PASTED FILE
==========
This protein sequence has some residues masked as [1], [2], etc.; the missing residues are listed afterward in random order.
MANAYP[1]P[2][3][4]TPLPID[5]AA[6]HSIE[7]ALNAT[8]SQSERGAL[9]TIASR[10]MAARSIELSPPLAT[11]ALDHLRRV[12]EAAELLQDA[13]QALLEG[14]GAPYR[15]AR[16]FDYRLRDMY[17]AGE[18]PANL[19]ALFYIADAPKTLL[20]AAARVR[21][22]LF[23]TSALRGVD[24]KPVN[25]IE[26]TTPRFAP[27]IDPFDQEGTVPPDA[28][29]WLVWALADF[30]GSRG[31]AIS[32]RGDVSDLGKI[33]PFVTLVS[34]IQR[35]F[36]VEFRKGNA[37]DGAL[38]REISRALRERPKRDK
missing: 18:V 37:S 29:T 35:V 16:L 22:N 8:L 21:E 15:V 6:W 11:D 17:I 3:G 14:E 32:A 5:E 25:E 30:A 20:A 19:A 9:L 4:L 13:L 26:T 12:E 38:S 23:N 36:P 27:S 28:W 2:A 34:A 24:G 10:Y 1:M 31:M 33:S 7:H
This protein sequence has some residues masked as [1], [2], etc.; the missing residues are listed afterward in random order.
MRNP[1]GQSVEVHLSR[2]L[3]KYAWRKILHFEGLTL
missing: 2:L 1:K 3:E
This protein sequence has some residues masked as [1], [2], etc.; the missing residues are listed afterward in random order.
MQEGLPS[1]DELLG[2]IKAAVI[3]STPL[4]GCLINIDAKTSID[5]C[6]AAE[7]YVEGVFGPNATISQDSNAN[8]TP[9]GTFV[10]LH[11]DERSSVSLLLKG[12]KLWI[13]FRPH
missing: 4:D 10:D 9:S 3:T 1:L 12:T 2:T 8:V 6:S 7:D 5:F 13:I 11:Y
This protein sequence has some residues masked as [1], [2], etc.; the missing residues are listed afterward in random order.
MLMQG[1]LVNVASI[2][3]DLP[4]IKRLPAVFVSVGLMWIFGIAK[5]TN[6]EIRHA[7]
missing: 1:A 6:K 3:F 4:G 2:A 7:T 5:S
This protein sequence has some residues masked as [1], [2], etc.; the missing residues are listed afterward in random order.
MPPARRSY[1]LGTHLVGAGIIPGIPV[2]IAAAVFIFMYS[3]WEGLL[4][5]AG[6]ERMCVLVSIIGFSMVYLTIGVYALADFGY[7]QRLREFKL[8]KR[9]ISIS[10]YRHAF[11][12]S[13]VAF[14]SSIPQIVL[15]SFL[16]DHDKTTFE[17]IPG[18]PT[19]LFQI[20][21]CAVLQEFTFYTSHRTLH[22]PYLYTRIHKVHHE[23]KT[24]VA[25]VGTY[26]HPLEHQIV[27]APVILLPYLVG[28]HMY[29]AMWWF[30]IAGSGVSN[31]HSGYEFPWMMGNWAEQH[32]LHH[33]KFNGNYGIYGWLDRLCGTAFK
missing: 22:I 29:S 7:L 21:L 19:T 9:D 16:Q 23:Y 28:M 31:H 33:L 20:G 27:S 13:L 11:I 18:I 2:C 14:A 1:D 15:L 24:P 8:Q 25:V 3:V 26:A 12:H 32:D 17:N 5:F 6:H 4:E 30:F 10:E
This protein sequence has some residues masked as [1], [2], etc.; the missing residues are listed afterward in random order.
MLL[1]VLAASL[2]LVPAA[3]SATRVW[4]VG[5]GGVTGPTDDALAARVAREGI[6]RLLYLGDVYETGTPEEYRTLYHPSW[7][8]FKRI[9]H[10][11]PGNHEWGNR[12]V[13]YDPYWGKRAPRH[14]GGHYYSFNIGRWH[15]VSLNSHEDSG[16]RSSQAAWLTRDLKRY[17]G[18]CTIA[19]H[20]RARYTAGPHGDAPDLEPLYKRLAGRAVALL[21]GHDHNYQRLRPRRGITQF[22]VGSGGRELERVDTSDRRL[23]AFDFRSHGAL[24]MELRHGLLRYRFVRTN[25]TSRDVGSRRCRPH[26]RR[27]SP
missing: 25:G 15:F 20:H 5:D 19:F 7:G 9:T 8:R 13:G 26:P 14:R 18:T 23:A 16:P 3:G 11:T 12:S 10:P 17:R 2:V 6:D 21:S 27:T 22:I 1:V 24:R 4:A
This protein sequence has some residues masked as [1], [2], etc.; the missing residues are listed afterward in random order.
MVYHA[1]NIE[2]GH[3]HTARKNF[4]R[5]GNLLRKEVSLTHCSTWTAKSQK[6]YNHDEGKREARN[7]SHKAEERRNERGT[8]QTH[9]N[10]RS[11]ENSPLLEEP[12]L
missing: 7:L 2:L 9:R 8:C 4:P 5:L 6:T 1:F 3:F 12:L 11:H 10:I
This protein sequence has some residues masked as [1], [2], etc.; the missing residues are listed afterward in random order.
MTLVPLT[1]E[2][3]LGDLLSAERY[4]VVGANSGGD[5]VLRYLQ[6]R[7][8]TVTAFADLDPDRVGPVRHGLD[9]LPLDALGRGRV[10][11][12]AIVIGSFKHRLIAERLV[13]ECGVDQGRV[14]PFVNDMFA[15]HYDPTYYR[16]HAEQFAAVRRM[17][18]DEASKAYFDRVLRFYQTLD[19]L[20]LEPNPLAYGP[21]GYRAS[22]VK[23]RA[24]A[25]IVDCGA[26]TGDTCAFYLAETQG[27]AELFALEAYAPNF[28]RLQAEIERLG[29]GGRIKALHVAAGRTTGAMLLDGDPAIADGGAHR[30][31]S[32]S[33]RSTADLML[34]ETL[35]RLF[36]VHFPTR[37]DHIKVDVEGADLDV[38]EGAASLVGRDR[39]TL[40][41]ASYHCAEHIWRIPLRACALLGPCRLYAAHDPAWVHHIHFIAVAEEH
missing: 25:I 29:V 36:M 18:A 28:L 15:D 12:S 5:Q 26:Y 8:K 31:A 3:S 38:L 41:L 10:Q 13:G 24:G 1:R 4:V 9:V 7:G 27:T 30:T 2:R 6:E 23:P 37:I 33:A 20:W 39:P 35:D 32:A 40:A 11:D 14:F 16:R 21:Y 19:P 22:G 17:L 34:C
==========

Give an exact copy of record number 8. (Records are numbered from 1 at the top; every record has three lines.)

This protein sequence has some residues masked as [1], [2], etc.; the missing residues are listed afterward in random order.
MTLVPLT[1]E[2][3]LGDLLSAERY[4]VVGANSGGD[5]VLRYLQ[6]R[7][8]TVTAFADLDPDRVGPVRHGLD[9]LPLDALGRGRV[10][11][12]AIVIGSFKHRLIAERLV[13]ECGVDQGRV[14]PFVNDMFA[15]HYDPTYYR[16]HAEQFAAVRRM[17][18]DEASKAYFDRVLRFYQTLD[19]L[20]LEPNPLAYGP[21]GYRAS[22]VK[23]RA[24]A[25]IVDCGA[26]TGDTCAFYLAETQG[27]AELFALEAYAPNF[28]RLQAEIERLG[29]GGRIKALHVAAGRTTGAMLLDGDPAIADGGAHR[30][31]S[32]S[33]RSTADLML[34]ETL[35]RLF[36]VHFPTR[37]DHIKVDVEGADLDV[38]EGAASLVGRDR[39]TL[40][41]ASYHCAEHIWRIPLRACALLGPCRLYAAHDPAWVHHIHFIAVAEEH
missing: 25:I 29:V 36:M 18:A 28:L 15:D 12:S 5:Q 26:Y 8:K 31:A 3:S 38:L 41:L 10:Q 13:G 24:G 1:R 4:V 9:V 7:G 27:T 30:T 2:R 6:E 23:P 37:I 33:A 20:W 39:P 35:D 32:A 40:A 11:D 14:F 16:R 21:Y 19:P 22:G 17:L 34:C